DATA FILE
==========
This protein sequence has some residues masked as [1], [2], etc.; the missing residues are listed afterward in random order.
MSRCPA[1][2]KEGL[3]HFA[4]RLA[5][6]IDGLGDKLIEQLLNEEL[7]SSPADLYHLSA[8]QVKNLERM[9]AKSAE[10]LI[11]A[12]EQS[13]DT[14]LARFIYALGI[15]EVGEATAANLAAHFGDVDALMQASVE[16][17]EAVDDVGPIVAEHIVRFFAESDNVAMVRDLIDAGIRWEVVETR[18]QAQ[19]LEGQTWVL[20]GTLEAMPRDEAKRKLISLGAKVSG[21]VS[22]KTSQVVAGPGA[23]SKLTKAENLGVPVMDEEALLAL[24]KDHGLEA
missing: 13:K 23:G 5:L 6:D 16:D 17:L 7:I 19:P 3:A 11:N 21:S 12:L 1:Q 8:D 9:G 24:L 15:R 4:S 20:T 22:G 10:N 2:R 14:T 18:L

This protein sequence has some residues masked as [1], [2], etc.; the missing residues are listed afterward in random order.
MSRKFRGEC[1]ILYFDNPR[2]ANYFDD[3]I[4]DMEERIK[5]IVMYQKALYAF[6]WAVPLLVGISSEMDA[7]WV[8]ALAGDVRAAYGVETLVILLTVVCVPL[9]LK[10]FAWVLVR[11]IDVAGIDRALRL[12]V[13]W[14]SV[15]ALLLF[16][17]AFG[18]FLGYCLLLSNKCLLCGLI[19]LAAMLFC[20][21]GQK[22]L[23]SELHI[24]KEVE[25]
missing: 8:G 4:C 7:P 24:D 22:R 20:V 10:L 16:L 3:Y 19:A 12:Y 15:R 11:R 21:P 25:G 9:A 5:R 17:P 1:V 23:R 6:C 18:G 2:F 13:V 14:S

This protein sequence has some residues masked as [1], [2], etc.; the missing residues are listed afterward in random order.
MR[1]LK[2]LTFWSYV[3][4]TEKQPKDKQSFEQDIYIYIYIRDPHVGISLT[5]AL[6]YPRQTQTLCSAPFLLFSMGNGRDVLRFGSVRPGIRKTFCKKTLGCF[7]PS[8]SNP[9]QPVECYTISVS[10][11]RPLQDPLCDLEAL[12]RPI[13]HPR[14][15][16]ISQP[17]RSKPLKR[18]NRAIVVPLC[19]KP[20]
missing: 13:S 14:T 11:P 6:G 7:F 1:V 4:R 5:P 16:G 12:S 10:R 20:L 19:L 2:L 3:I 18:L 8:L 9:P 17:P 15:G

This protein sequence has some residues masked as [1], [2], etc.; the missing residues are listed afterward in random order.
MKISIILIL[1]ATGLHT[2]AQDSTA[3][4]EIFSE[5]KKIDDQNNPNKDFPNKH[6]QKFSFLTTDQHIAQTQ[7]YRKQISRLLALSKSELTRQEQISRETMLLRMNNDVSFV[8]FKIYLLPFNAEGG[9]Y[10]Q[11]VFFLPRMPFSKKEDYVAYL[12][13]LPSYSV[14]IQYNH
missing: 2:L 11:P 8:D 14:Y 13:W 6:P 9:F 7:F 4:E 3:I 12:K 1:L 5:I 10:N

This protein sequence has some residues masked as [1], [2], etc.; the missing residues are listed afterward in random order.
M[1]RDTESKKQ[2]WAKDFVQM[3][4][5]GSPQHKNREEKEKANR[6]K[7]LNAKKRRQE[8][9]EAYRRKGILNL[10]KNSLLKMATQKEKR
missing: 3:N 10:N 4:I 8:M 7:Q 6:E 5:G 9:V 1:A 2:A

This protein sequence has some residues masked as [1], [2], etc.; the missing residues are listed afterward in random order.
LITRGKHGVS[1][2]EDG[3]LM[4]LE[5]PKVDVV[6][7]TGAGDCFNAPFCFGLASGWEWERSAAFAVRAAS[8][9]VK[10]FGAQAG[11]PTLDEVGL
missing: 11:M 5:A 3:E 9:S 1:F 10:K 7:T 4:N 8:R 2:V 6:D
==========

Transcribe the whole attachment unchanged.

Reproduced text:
This protein sequence has some residues masked as [1], [2], etc.; the missing residues are listed afterward in random order.
MSRCPA[1][2]KEGL[3]HFA[4]RLA[5][6]IDGLGDKLIEQLLNEEL[7]SSPADLYHLSA[8]QVKNLERM[9]AKSAE[10]LI[11]A[12]EQS[13]DT[14]LARFIYALGI[15]EVGEATAANLAAHFGDVDALMQASVE[16][17]EAVDDVGPIVAEHIVRFFAESDNVAMVRDLIDAGIRWEVVETR[18]QAQ[19]LEGQTWVL[20]GTLEAMPRDEAKRKLISLGAKVSG[21]VS[22]KTSQVVAGPGA[23]SKLTKAENLGVPVMDEEALLAL[24]KDHGLEA
missing: 13:K 23:G 5:L 6:D 16:D 17:L 7:I 19:P 3:A 11:N 21:S 12:L 1:Q 8:D 9:G 24:L 15:R 4:S 20:T 22:G 10:N 2:R 14:T 18:L

This protein sequence has some residues masked as [1], [2], etc.; the missing residues are listed afterward in random order.
MSRKFRGEC[1]ILYFDNPR[2]ANYFDD[3]I[4]DMEERIK[5]IVMYQKALYAF[6]WAVPLLVGISSEMDA[7]WV[8]ALAGDVRAAYGVETLVILLTVVCVPL[9]LK[10]FAWVLVR[11]IDVAGIDRALRL[12]V[13]W[14]SV[15]ALLLF[16][17]AFG[18]FLGYCLLLSNKCLLCGLI[19]LAAMLFC[20][21]GQK[22]L[23]SELHI[24]KEVE[25]
missing: 8:G 4:C 7:P 24:D 22:R 20:V 10:L 16:L 3:Y 19:A 12:Y 15:R 11:R 21:P 25:G 9:A 5:R 17:P 1:V 23:R 6:C 18:G 2:F 13:V 14:S

This protein sequence has some residues masked as [1], [2], etc.; the missing residues are listed afterward in random order.
MR[1]LK[2]LTFWSYV[3][4]TEKQPKDKQSFEQDIYIYIYIRDPHVGISLT[5]AL[6]YPRQTQTLCSAPFLLFSMGNGRDVLRFGSVRPGIRKTFCKKTLGCF[7]PS[8]SNP[9]QPVECYTISVS[10][11]RPLQDPLCDLEAL[12]RPI[13]HPR[14][15][16]ISQP[17]RSKPLKR[18]NRAIVVPLC[19]KP[20]
missing: 13:S 14:T 11:P 6:G 7:F 1:V 4:R 5:P 16:G 12:S 10:R 20:L 19:L 2:L 3:I 18:L 8:L 9:P 17:P 15:G

This protein sequence has some residues masked as [1], [2], etc.; the missing residues are listed afterward in random order.
MKISIILIL[1]ATGLHT[2]AQDSTA[3][4]EIFSE[5]KKIDDQNNPNKDFPNKH[6]QKFSFLTTDQHIAQTQ[7]YRKQISRLLALSKSELTRQEQISRETMLLRMNNDVSFV[8]FKIYLLPFNAEGG[9]Y[10]Q[11]VFFLPRMPFSKKEDYVAYL[12][13]LPSYSV[14]IQYNH
missing: 2:L 11:P 8:D 14:Y 13:W 6:P 9:F 7:F 4:E 3:I 12:K 1:L 5:I 10:N

This protein sequence has some residues masked as [1], [2], etc.; the missing residues are listed afterward in random order.
M[1]RDTESKKQ[2]WAKDFVQM[3][4][5]GSPQHKNREEKEKANR[6]K[7]LNAKKRRQE[8][9]EAYRRKGILNL[10]KNSLLKMATQKEKR
missing: 3:N 10:N 4:I 8:M 7:Q 6:E 5:G 9:V 1:A 2:A

This protein sequence has some residues masked as [1], [2], etc.; the missing residues are listed afterward in random order.
LITRGKHGVS[1][2]EDG[3]LM[4]LE[5]PKVDVV[6][7]TGAGDCFNAPFCFGLASGWEWERSAAFAVRAAS[8][9]VK[10]FGAQAG[11]PTLDEVGL
missing: 11:M 5:A 3:E 9:S 1:F 10:K 7:T 4:N 8:R 2:V 6:D